August is prime time for wild blueberries, also known as “lowbush” blueberries, in the United States. While over 95% of wild blueberries are produced in Maine, wild blueberries are native to most of the northern United States.
Wild blueberries are perennial plants that naturally establish themselves following disturbance, and the location of many existing wild blueberry barrens can be traced back to the last period of glaciation in the U.S. While you can grow wild blueberries from seed, it can be challenging to do so, and can take 8-10 years for plants to mature and produce berries. Wild blueberries also thrive in very unique soil and environmental conditions that are not widespread. So, most commercial wild blueberry barrens are naturally occurring fields that growers nurture, including with regular disturbance (either mowing or fire) occurring every 2-3 years to increase yields.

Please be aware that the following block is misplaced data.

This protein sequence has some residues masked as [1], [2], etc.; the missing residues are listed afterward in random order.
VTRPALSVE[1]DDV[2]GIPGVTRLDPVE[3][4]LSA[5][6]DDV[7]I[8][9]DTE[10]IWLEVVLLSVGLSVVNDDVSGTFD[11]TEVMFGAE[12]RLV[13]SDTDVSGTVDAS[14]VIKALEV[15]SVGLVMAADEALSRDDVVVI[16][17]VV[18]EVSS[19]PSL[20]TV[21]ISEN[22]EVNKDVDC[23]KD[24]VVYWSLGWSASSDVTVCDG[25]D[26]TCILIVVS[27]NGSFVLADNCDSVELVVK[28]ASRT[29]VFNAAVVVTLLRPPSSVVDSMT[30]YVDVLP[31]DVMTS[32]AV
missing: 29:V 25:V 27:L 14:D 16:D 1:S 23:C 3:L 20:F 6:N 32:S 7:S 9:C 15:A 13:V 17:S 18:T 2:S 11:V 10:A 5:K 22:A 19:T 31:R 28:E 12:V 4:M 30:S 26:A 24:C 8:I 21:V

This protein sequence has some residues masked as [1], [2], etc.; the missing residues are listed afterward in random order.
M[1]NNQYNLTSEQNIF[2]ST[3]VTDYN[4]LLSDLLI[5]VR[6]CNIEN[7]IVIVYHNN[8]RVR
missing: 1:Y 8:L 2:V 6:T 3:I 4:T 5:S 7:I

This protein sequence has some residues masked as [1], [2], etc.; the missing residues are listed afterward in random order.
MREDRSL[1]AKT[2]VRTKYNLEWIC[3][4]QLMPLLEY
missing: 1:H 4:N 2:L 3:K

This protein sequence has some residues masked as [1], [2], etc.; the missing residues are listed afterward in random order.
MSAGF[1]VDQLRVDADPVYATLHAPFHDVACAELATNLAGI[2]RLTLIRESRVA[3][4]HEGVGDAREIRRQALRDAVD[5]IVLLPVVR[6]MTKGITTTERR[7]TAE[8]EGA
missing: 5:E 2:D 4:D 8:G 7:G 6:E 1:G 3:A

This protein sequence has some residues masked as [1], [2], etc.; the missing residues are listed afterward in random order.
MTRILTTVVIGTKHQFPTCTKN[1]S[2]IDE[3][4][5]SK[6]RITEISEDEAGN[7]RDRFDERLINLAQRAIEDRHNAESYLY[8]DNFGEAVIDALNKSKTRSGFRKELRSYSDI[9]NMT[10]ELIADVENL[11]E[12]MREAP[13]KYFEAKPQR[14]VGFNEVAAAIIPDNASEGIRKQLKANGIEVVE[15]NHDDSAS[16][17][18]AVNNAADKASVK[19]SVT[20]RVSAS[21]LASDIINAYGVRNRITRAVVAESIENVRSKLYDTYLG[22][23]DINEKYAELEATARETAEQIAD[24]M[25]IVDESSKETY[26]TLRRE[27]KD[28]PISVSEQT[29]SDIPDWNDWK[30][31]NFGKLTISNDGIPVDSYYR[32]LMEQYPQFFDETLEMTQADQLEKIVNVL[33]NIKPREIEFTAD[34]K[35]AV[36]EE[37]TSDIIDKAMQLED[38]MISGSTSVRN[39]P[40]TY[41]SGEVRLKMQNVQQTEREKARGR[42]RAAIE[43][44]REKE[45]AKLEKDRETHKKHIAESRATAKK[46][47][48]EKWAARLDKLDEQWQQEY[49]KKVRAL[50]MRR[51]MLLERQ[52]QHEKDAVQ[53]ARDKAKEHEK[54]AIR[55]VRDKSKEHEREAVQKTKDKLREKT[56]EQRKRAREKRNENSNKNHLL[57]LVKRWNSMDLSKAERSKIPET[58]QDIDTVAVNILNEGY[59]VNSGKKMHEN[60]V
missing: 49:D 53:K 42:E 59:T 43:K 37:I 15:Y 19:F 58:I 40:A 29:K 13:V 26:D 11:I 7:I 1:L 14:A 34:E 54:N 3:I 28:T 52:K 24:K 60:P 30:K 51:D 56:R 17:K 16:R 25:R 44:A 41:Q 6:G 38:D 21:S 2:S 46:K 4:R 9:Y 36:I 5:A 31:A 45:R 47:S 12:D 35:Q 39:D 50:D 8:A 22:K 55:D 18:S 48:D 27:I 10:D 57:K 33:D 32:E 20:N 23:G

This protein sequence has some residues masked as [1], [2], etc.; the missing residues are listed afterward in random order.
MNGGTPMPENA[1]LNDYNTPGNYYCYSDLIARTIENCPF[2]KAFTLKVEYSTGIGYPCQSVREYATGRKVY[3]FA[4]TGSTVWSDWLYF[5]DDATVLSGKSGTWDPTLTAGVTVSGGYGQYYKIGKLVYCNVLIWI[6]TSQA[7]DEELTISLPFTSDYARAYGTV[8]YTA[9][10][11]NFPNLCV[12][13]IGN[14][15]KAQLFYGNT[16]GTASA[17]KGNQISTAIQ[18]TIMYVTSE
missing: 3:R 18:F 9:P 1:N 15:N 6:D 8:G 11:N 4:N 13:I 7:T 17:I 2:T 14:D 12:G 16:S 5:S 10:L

These regular disturbances, along with the high genetic diversity that occurs within these natural barrens of wild blueberries due to centuries of evolution in place, means that relatively few pesticides are typically required to grow wild blueberries. Wild blueberry growers rely heavily on Integrated Pest Management (IPM) strategies to manage typical weed, insect pest, and disease pressures. With that said, invasive pests such as Spotted wing drosophila pose new challenges to the wild blueberry industry, and USDA is working closely with extension experts at the University of Maine and elsewhere ensure that wild blueberry producers have the tools they need to manage these new threats.
There is nothing quite like picking your own wild blueberries and eating them fresh, but thankfully 98% of wild blueberries grown in the U.S. are quickly flash frozen and shipped around the globe to be enjoyed in your granola, muffins, or pies.